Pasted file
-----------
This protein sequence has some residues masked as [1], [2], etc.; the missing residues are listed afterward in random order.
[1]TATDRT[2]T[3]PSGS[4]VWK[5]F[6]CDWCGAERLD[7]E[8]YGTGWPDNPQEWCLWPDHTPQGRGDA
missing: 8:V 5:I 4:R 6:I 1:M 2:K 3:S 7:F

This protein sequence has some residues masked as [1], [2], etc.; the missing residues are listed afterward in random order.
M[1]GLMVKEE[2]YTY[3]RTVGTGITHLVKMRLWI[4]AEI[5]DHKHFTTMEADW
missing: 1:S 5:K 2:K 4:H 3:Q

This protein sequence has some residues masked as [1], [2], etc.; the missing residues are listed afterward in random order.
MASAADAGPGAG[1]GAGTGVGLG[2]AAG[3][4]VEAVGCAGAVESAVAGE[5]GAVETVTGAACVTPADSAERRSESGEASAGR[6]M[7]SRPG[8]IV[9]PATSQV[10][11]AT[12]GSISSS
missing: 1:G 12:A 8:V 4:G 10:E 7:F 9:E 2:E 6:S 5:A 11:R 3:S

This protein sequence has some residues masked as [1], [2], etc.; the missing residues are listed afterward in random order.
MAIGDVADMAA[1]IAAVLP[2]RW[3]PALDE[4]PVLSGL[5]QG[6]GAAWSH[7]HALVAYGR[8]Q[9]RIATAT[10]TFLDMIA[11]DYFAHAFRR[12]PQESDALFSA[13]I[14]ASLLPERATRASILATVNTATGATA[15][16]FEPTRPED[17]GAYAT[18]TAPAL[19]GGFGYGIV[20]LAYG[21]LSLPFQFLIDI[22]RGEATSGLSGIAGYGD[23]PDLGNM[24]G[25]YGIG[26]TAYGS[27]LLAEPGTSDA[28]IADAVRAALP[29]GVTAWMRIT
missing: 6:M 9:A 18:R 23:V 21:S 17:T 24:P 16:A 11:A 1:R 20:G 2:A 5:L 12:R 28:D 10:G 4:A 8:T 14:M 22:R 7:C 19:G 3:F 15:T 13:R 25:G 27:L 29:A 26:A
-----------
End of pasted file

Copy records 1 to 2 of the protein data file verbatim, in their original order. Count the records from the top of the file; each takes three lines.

This protein sequence has some residues masked as [1], [2], etc.; the missing residues are listed afterward in random order.
[1]TATDRT[2]T[3]PSGS[4]VWK[5]F[6]CDWCGAERLD[7]E[8]YGTGWPDNPQEWCLWPDHTPQGRGDA
missing: 8:V 5:I 4:R 6:I 1:M 2:K 3:S 7:F

This protein sequence has some residues masked as [1], [2], etc.; the missing residues are listed afterward in random order.
M[1]GLMVKEE[2]YTY[3]RTVGTGITHLVKMRLWI[4]AEI[5]DHKHFTTMEADW
missing: 1:S 5:K 2:K 4:H 3:Q